Generating, animating, and rendering varied individuals for real-time crowds

To simulate realistic crowds of virtual humans in real time, three main requirements need satisfaction. First of all, quantity, i.e., the ability to simulate thousands of characters. Secondly, quality, because each virtual human composing a crowd needs to look unique in its appearance and animation. Finally, efficiency is paramount, for an operation usually efficient on a single virtual human, becomes extremely costly when applied on large crowds. Developing an architecture able to manage all three aspects is a challenging problem that we have addressed in our research. Our first contribution is an efficient and versatile architecture called YaQ, able to simulate thousands of characters in real time. This platform, developed at EPFL-VRLab, results from several years of research and integrates state-of-the-art techniques at all levels: YaQ aims at providing efficient algorithms and real-time solutions for populating globally and massively large-scale empty environments. YaQ thus fits various application domains, such as video games and virtual reality. Our architecture is especially efficient in managing the large quantity of data that is used to simulate crowds. In order to simulate large crowds, many instances of a small set of human templates have to be generated. From this starting point, if no care is taken to vary each character individually, many clones appear in the crowd. We present several algorithms to make each individual unique in the crowd. Firstly, we introduce a new method to distinguish body parts of a human and apply detailed color variety and patterns to each one of them. Secondly, we present two techniques to modify the shape and profile of a virtual human: a simple and efficient method for attaching accessories to individuals, and efficient tools to scale the skeleton and mesh of an instance. Finally, we also contribute to varying individuals' animation by introducing variations to the upper body movements, thus allowing characters to make a phone call, have a hand in their pocket, or carry heavy accessories, etc. To achieve quantity in a crowd, levels of detail need to be used. We explore the most adequate solutions to simulate large crowds with levels of detail, while avoiding disturbing switches between two different representations of a virtual human. To do so, we develop solutions to make most variety techniques scalable to all levels of detail.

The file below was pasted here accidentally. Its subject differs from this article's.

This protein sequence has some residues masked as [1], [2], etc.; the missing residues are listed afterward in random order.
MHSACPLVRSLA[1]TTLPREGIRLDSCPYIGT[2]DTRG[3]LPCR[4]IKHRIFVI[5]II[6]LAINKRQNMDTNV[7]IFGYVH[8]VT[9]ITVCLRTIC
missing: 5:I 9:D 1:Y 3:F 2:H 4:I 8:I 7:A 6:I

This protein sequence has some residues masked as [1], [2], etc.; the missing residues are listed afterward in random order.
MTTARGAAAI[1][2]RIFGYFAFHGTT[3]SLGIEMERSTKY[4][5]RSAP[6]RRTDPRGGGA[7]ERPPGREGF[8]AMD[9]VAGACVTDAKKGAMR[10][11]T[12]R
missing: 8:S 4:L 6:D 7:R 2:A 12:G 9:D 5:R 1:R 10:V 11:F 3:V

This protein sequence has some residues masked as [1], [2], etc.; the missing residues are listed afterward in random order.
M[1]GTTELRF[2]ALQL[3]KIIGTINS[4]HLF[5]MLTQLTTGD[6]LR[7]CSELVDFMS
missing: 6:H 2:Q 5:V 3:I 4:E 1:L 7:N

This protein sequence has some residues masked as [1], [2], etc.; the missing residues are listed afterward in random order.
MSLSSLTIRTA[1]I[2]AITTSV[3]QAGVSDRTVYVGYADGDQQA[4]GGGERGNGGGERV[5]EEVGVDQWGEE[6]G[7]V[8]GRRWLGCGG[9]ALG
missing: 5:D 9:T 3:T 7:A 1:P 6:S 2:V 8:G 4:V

Thalmann, Daniel
Lausanne, EPFL
Other identifiers:
urn: urn:nbn:ch:bel-epfl-thesis4405-0

 Record created 2009-04-06, last modified 2018-05-01

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